- the claustrophobic room
- the interrogators’ outward projection of certainty
- the insistence on a theory of the case that assumes the suspect’s guilt
Another juicy quote, “The manual gave rise to a new archetype: the silver-tongued interrogator-someone who, through intimidation and seduction can get anyone to admit to anything.
But you and I both know that browbeating can get you into “romance”. Indeed, this sort of thing, where you judge yourself to be right can have you at the wrong end of a set of furry handcuffs.
Here’s another good piece.
Ignore the lies, but focus on “end up believing they did it”
Okay, hmm. Interested? Me too. Not for nefarious reasons of course. But I see pieces of these techniques in how they motivate people at my undisclosed corporate job.
But can only cops do this?
Of course not.
A researcher learned how to do it, and here’s what she found.
Shaw tells me she designed her study to mimic the techniques used in some false-confession cases. “I’m essentially marrying poor interrogation tactics with poor therapeutic tactics,” she says. The results were so strong, in fact, that she stopped administering the experiment before she had run through her full sample.
Hmmm, therapeutic tactics? Now she’s really piquing my interest. Not so much that she did that, but there is even such a thing as therapeutic tactics. This begs further inquiry on my part.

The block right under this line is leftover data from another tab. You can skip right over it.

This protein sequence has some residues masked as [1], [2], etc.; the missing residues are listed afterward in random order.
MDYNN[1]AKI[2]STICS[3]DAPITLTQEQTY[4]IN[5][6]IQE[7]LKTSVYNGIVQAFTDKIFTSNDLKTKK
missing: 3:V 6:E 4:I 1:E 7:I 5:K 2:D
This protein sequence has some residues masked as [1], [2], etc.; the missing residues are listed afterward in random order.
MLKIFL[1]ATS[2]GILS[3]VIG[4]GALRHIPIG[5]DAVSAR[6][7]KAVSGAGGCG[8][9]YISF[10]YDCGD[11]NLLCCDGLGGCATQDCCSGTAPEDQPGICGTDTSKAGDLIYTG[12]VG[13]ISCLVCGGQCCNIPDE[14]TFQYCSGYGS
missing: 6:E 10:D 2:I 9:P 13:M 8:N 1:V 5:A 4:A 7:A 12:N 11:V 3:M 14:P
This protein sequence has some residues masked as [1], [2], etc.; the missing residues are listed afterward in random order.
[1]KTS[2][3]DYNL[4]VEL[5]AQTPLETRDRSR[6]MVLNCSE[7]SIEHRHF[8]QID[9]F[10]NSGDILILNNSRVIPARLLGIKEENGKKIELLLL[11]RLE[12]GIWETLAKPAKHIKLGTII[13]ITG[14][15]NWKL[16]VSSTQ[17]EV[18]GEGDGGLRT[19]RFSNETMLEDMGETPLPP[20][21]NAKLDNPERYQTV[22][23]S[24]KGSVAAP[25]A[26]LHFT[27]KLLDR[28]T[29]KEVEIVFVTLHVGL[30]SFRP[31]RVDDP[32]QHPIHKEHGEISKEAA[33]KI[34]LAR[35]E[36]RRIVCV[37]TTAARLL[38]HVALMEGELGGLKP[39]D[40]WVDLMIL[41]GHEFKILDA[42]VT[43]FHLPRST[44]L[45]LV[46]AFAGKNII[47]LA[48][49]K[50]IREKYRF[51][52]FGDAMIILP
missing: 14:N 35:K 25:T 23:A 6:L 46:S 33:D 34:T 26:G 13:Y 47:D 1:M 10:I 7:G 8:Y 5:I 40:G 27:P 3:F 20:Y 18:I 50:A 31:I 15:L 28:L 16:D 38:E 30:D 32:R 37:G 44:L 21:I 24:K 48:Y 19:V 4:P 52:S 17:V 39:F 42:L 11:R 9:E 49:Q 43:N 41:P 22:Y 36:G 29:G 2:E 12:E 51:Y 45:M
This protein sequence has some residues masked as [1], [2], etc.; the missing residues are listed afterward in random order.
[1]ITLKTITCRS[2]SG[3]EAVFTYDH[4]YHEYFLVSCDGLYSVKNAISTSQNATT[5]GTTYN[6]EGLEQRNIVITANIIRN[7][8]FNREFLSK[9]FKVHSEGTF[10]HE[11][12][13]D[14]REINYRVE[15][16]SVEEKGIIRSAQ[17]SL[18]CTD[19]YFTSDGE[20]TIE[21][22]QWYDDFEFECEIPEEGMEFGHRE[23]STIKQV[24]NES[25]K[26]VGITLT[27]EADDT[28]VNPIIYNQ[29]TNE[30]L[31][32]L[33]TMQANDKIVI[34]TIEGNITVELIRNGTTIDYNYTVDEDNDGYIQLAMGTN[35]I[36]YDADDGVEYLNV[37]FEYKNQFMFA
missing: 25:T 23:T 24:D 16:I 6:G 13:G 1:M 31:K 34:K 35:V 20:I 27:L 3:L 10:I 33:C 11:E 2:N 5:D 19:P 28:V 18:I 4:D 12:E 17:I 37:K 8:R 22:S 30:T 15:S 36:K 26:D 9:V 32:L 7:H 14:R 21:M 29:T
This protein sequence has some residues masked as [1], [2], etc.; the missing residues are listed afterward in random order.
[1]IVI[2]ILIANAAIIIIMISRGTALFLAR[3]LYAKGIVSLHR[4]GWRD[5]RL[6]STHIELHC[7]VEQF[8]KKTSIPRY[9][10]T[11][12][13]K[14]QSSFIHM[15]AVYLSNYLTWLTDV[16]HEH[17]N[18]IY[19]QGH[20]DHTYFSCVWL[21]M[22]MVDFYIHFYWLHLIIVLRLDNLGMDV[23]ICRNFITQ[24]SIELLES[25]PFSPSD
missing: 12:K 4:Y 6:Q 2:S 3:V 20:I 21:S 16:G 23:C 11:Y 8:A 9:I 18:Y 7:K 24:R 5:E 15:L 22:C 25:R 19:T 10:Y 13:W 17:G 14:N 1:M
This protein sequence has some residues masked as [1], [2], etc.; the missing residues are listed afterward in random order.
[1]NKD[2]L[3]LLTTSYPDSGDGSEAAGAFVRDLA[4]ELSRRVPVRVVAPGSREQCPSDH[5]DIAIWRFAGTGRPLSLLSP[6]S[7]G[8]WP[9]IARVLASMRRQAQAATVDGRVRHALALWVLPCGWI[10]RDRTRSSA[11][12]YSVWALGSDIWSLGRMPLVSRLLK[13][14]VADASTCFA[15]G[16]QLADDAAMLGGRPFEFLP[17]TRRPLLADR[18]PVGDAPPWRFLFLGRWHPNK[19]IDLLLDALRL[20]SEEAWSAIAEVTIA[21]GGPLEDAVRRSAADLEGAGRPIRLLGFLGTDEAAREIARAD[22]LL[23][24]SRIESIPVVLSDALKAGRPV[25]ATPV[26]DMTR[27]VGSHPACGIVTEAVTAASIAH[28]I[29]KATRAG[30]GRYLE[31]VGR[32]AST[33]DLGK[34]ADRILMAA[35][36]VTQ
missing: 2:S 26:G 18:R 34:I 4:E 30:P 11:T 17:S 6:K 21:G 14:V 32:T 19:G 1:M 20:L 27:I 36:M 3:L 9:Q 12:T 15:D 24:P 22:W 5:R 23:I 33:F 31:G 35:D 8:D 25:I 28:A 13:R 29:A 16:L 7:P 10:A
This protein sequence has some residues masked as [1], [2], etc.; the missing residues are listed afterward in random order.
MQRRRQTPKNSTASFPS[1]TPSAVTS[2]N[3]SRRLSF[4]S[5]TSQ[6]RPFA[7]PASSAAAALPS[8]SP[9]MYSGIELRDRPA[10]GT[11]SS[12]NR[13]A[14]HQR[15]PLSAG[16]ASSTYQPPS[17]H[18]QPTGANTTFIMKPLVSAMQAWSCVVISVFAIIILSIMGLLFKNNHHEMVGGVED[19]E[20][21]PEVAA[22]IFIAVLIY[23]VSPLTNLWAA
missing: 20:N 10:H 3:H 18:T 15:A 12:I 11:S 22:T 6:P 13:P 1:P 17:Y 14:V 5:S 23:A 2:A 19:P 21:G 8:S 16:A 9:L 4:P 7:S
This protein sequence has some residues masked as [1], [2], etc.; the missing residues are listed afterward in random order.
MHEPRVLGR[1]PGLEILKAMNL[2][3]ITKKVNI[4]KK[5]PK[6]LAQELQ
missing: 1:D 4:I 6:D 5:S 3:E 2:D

A Severed Head, Two Cops, and the Radical Future of Interrogation | WIRED
Truth tellers ultimately will be able to give you far more detail that you can go and check,” says Steven Kleinman, a veteran military interrogator who has worked with the HIG. “No matter how good the cover story is, it’s not going to be as rich as a real-life story.” Liars, in other words, have to work much harder to invent and keep track of details. One way researchers have found to bring this strain and effort to the surface is to ask witnesses to tell their stories in reverse chronological order: Liars have a much harder time with it.
So here’s the secret sauce, something that we’ve been doing for a while. A player is not judgmental.
When the conversation turned to the murder, they stayed chatty and nonconfrontational for as long as possible.
And do players just wing it? Of course not.
They learned, for instance, that the kind of advance preparation and strategy that Stearns had put into the Lazarus case, and his unusual efforts to keep the conversation noncombative, have been shown to be effective.
So when they approach the suspect again, the detectives used another player trick, they kept the environment safe.
Suitcases and maps and papers were strewn about the hotel suite. But there were no tape recorders in sight, no pads with questions.
They go on to say that they almost never interruprted Campos-Martinez, and they avoided themings. Sounds a bit like “Don’t scare the cat” This is actually a bit difference than how you run high octane night game. You want the young lady to talk about her romantic episodes, almost to get her to relive them.
The article goes on to say how they made sure that the suspect never felt like he was in a bind. No walls.
So now my wheels are spinning. Clearly some of this stuff is useful for rapport. But the more dark triad stuff, where the cops are basically pushing someone to accept their version of the truth, their frame (as opposed to letting them come to it, or discover it) – makes me wonder if there are things in both techniques that could be used for love not war.